Mike Brown Means...Fight for Our Kids

By The Reverend Starsky D. Wilson


"Please honor my child's memory by encouraging young people, and building them up so that everything we're trying to do with the protests and marches is not in vain." 

 - Lezley McSpadden


On Tuesday, July 21, 2015 I stepped onto the hallowed grounds of Alex Haley Farm for the first time. I was there for the Children's Defense Fund's Samuel Dewitt Proctor Institute for Child Advocacy. The trip was part of an ongoing personal and professional journey to interrogate any means at my disposal to be faithful to the challenges and cries of St. Louis' children and youth, particularly the grief and pain heard around the world since Michael Brown, Jr. was taken from them and us last year. What I didn't expect, was to shed tears myself. I didn't expect it. But, they flowed early Wednesday. After morning devotions, a team of youth leaders from Trinity United Church of Christ in Chicago, described their church's response to the extrajudicial killing of Michael Brown.  In addition to public demonstrations and community forums, they produced a video to educate the youth of the church and community entitled, "Get Home Safely: 10 Rules of Survival If Stopped by the Police." The eerily echoing message of the two-minute film that, "Your goal is to get home safe," was a bit too much for me as I envisioned sharing the life lesson with my young sons.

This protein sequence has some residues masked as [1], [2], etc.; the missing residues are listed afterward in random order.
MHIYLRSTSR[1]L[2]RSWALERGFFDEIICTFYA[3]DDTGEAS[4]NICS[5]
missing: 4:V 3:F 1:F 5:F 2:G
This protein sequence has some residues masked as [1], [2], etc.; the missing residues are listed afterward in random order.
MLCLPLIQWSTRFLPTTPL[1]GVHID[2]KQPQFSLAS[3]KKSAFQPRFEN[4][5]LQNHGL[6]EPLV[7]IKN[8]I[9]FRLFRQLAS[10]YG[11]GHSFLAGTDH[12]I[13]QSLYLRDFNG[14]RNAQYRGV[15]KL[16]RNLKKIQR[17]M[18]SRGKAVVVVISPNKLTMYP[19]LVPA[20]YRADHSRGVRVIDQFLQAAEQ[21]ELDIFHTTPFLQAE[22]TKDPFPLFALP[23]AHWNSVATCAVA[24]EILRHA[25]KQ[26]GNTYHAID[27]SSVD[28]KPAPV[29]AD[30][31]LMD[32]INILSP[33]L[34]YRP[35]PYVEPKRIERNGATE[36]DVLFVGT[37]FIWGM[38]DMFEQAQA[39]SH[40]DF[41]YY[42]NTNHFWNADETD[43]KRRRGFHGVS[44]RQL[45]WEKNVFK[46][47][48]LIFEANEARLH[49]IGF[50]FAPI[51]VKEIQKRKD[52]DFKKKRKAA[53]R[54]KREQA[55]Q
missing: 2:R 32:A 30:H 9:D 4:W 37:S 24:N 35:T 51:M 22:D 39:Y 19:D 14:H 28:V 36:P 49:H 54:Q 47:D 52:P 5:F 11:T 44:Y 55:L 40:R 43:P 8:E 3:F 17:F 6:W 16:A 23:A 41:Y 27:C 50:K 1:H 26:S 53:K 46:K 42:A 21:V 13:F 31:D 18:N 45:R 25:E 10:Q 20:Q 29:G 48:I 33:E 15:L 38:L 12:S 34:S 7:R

During the video, I remembered the first year at my church when I charged a Sunday school teacher to integrate Kevin Powell's "Black Male Handbook" and its lesson on what to do when you get stopped by police into his class. I recalled the first time I heard rapper and activist, Jasiri X's song, #10FriskCommandments, in the chapel at Chicago Theological Seminary this Spring. The tears flowed and reminded me of my deep lamentations the week after Mike's death last August.


"Mike Brown means we've got to [look] back."


I didn't go to Haley to revisit this pain. But, I needed to remember. A year later we have appropriately responded to calls to resistance and begun the work of reconciliation. But, to be faithful to either of these, we must remember the pain of a mother's loss, a father's tragic call to new purpose, youth who have discerned vocation through the haze of tear gas and the tough conversations we must have with our children because the St. Louis region is not designed for their good. Only after we remember, can we resist and reconcile.


"Mike Brown means we've got to fight back!"


We must actively respond with organized resistance to a system of municipal courts that restrict access to children when their parents have court dates, but welcome them as defendants without counsel when they have their own. We must resist St. Louis County Family Court which, the Department of Justice has found, structurally discriminates against Black children and youth. We should be careful not to turn a blind eye to St. Louis' Bankruptcy Court, which (while our attention is focused on others) presently holds the economic futures of a disproportionate number of Black single mothers, their children and the professionals who represent them in their hands.